4. I raised four kids here and had no space so I sewed quilts on my cheap little machine on my bedroom floor. We all had quilts and that was enough. Now I have lots of rooms with lots of stuff and that is ok too. I paint or draw or knit or sew and stretch out and my house ss full of my stuff. My friend wants me to make a documentary of it. wip. Now sometimes, I feel guilty for having too much stuff but through all of the years that I worked I felt like it was always for others and not enought time or space for me. So I am trying to relax into it. I am grateful for my former self who saw ahead to the time when I could play with all of my stuff.

  5. I love the top photo of your gallery wall superimposed with the trees – magnificent! While we were traveling, I started photographing my work outside and I really love that. So nice to see an overview of your workspace – probably why those Studio Magazines sell so well. We are all intrigued with artists’ studios. I have a new one since we have settled down again. Has taken me quite awhile to make sense of all of it but hasn’t stopped me from working, thankfully, but I think it might have years ago. I can’t even count how many times I attempted to set up a studio and then we were on the move again. When I rediscovered stitching as an art form – I wished I had had that throughout all the moves. So much more convenient to carry around or stick in your pocket than many art mediums. Glad to finally be along in one of your classes after having lurked in your blog for years! Your generosity of sharing thoughts and techniques is appreciated here.

  6. Lou

    Its so interesting to see your workplace and the little scrolls of fabric that I want to carefully take out and explore! I have a little wooden place at the veg patch in my garden, its cosy and when its warm i can open the doors for more light. I am grateful for the space as when i disappear down a creative hole a chaos of fabric quickly appears! I find the minute I step into this space a mental shift occurs, time slows and im ready. But getting myself down there isnt always easy, mental barriers of unnecessary chores or other “reasons” but really sometimes its because i dont always feel able to let the reins off and take some creative risks. I need to see it more like you do, what if’s with no end goal other than exploration or right or wrong… how do you do that?! Those barriers are there whatever space im in actualy. My favourite space is outside among the birdsong.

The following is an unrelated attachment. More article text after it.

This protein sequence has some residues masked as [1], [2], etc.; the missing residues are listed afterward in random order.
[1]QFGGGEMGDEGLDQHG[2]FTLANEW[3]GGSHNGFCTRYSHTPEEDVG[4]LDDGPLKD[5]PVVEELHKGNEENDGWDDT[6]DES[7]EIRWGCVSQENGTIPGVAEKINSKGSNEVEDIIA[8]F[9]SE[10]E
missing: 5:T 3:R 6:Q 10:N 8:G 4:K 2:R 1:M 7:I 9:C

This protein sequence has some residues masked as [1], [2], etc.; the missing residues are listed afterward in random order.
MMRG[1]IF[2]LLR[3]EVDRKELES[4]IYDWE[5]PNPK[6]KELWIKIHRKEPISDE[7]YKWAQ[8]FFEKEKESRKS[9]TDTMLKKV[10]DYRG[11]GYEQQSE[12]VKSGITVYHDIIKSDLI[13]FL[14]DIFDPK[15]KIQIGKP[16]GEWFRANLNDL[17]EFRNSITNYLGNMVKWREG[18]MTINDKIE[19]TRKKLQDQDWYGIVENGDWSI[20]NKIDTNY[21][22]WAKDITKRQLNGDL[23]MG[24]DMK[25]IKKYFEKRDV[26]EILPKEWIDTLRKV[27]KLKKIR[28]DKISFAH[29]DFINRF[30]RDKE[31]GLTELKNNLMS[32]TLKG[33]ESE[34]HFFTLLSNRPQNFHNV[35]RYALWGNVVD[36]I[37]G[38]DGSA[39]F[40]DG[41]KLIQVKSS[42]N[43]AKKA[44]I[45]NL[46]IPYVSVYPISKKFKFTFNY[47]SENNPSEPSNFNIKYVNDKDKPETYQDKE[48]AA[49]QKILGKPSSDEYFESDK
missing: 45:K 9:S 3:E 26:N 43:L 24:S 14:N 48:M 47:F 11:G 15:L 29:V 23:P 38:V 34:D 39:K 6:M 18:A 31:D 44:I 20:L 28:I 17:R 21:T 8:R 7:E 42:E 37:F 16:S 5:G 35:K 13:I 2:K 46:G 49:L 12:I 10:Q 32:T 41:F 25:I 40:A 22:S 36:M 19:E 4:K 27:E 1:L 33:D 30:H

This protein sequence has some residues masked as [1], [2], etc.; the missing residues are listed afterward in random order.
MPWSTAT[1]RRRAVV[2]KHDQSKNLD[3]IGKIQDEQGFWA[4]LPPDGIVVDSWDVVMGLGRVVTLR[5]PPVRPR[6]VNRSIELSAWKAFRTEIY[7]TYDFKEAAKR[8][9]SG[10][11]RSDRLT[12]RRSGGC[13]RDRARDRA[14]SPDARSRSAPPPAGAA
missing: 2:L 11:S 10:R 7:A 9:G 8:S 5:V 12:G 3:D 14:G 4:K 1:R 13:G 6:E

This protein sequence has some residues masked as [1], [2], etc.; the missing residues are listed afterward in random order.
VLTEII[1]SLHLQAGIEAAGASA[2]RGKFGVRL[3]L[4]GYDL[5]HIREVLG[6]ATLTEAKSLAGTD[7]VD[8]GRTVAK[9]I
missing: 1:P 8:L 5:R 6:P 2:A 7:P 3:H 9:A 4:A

7. This is such a great beginning, going back and forward…love this. Ans so timely, what with moving, downsizing and all that.
    Plus, I was just thinking about that whole glasses thing and how my mom went through a phase where she insited on taking her glasses off in photos. xo

  8. Joanne

    I gave up my studio when we did renovations–it had to be our bedroom for 9 months but at the end is now a guest room. I have the sewing machine and the ironing board and the cutting table in the small office room. I work on the carpeted floor. I pin cloth to the wall above the ironing board. My fabric is in the Attic or a small amount in the closet (but never what I need). It is all very difficult. I can see (from your video and the comments) that I need to reclaim my own space.

  9. Jean

    Thank you for sharing your wise words. 3 years ago we moved from a busy urban environment to a quiet area with trees and dramatic skies. I now have a little room with natural light where I have a small table and a few shelves. The ability to see my fabrics and access my supplies has expanded my world and my heart. I feel that storing my things in boxes and in closets for so many years did not acknowledge the value they have for me. My wish for everyone with a creative spirit is to have a little space to let those ideas be free. Thank you Jude!